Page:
- The Washington Times - Tuesday, December 28, 2004

BAGHDAD — With car bombs, assassinations and raids on police stations, insurgents and terrorists killed at least 25 persons, including Iraqi policemen and a deputy governor, mostly across the volatile Sunni Triangle yesterday, and a militant group said it executed eight Iraqi employees of a U.S. security company.

The string of attacks — including one in which 12 policemen’s throats were slit at their station — were the latest by the insurgency and terrorists targeting Iraqis working with the American military or the U.S.-backed government ahead of the Jan. 30 national elections.

Brig. Gen. Jeffery Hammond, assistant brigade commander in the 1st Cavalry Division that controls Baghdad, said attacks by insurgents are expected to escalate in the run-up to the elections.

“We anticipate that the enemy will [continue with] attacks, intimidation, assassinations and other messages designed to destroy life in Baghdad,” Gen. Hammond said, adding that Iraqi security forces will bear the brunt of providing security for the elections and that U.S. troops will back them up only if needed.

Shi’ite Muslims, who make up about 60 percent of Iraq’s population, have been strong supporters of the elections, which they expect will reverse the longtime domination of the Sunni minority. The insurgency is thought to draw most of its support from Sunnis, who made up most of Saddam Hussein’s Ba’ath Party.

Near the deposed dictator’s hometown of Tikrit, terrorists attacked a police station, overwhelmed 12 Iraqi policemen there, slit their throats and then blew up the building, said Lt. Col. Saad Hmoud, a local police official.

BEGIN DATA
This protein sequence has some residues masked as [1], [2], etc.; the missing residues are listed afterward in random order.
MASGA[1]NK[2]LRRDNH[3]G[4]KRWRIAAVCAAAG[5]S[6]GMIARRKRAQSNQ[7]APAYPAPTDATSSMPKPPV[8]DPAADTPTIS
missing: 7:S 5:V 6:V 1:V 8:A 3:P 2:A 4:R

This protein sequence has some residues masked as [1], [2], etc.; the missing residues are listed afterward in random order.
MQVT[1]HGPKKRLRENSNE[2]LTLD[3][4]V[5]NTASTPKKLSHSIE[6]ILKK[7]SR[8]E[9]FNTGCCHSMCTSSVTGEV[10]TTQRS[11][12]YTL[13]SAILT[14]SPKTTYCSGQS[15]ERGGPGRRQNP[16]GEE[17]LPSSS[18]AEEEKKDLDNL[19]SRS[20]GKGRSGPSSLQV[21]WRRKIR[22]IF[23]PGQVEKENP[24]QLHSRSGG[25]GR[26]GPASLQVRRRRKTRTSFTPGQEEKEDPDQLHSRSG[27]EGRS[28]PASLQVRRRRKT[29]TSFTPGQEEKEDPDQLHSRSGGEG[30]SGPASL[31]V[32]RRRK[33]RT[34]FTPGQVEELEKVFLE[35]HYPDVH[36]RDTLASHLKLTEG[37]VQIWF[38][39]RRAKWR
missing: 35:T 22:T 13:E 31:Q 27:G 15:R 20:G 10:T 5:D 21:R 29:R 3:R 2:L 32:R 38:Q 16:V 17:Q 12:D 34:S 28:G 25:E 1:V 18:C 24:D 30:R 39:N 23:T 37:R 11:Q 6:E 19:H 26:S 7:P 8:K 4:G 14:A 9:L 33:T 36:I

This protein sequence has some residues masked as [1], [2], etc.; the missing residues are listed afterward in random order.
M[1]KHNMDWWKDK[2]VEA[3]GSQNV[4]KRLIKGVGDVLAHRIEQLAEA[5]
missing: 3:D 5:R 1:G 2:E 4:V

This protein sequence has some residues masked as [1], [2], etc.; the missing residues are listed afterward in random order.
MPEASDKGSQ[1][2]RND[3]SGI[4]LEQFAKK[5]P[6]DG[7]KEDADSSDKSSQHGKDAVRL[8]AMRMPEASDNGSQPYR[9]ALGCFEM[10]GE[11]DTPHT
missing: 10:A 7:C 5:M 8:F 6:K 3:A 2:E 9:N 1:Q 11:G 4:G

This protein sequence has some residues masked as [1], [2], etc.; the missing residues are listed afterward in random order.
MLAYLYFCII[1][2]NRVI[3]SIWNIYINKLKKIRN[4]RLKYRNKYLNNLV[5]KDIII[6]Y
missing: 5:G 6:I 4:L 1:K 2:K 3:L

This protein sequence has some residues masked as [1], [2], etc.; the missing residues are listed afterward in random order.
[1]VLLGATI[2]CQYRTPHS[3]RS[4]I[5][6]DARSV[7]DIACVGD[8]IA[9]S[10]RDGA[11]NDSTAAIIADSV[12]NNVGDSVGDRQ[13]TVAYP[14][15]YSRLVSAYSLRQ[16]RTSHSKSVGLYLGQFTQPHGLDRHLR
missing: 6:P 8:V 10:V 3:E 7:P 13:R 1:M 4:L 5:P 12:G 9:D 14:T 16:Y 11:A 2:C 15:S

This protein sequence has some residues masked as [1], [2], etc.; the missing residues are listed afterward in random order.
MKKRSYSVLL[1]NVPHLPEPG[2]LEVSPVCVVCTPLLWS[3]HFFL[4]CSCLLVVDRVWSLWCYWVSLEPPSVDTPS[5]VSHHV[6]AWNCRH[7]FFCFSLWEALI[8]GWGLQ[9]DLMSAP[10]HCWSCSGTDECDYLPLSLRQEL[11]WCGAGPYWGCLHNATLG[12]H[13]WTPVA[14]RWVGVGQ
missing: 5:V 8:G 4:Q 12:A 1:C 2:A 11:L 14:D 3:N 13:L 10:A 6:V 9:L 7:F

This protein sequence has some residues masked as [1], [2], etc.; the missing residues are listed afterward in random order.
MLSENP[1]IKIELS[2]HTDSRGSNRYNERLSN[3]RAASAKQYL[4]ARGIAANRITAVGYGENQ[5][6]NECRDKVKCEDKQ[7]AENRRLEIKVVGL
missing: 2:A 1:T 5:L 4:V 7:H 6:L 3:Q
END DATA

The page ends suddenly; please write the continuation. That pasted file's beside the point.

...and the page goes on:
The deputy governor of the restive Anbar province, Moayyad Hardan al-Issawi, was assassinated near Ramadi, east of Baghdad, police official Abdel Qader al-Kubeisy said.

The men who shot him left a statement next to his body: “This is the fate of everyone who deals with the American troops.”

The statement was signed by the group Mujahedeen al-Anbar, or “holy warriors of Anbar.”

Such flagrant attacks appear designed to cause panic among Iraqi officials and security forces and to provoke a sectarian conflict between Shi’ites and Sunnis.

Militants released a videotape yesterday, saying they have executed eight and will release two Iraqis who were employed by the Sandi Group, a U.S. security company, and had been held hostage since Dec. 13. The claim could not be verified independently.

The terrorists claiming to represent three Iraqi militant groups — the Mujahedeen Army, the Black Banner Brigade and the Mutassim Bellah Brigade — said in the tape that “the eight have been executed because it was proven that they were supporting the occupational army.”

The other two will be released because of lack of evidence, a statement read by one of the terrorists said.

In other strikes yesterday, a car bomb killed five Iraqi national guardsmen and injured 26 near Baqouba, a town 35 miles northeast of Baghdad, after the paramilitary troops cordoned off an area in order to disarm a roadside bomb, said U.S. Maj. Neal O’Brien.

In Baqouba, gunmen assassinated Capt. Na’em Muhanad Abdullah, a local police commander, and wounded three men, a spokesman said.

Elsewhere yesterday, a car bomb exploded in the village of Muradiya, about 20 miles northeast of Baghdad, killing five civilians and wounding dozens, said Ahmed Fouad, a doctor in the Baqouba General Hospital.



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